But the hypothetical fear-mongering can’t justify continuing to discriminate against physical stores selling the same goods.
The smallest of online stores would be exempt under the Senate proposal.
The rest, even relatively small ones, should sink or swim without preferential tax treatment.
Anti-tax advocates, meanwhile, object to more tax revenue being collected anywhere, despite the fact that the Senate’s proposal would merely allow states to apply existing policy universally.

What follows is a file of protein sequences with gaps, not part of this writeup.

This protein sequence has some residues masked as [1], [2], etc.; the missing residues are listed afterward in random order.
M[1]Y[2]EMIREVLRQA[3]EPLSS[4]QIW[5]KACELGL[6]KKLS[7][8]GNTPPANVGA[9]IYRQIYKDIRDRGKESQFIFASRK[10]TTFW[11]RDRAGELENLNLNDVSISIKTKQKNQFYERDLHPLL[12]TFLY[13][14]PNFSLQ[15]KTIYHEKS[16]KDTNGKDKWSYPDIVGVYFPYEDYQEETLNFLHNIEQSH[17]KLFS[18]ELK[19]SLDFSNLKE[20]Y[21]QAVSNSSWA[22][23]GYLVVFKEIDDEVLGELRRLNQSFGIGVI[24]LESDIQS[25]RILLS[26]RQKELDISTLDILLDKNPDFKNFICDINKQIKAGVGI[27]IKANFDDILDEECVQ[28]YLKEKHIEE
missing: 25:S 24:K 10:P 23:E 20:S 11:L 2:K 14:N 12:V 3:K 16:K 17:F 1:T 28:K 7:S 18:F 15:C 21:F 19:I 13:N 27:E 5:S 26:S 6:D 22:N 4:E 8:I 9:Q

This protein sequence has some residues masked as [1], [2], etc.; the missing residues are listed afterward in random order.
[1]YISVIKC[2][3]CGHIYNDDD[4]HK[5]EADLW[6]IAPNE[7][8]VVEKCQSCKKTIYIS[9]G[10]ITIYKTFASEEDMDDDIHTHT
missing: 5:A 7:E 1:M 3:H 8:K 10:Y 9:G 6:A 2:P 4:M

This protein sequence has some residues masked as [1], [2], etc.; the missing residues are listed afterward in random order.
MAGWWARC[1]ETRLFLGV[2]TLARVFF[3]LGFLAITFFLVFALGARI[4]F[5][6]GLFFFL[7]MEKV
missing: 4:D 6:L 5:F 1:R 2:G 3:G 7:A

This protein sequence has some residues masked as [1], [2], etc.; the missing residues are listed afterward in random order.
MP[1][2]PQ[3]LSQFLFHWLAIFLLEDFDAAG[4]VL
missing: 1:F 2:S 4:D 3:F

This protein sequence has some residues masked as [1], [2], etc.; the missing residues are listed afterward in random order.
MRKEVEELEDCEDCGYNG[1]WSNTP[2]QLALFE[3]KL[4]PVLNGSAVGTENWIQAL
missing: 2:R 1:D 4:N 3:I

The online sales tax loophole perverts states’ tax policies at the cost of revenue that all 50 of them need.
Both Maryland and Virginia, for example, have built transportation plans on the expectation that Congress will act at long last.
Congress shouldn’t keep them waiting.
The Senate should pass its bill, and the House should promptly follow.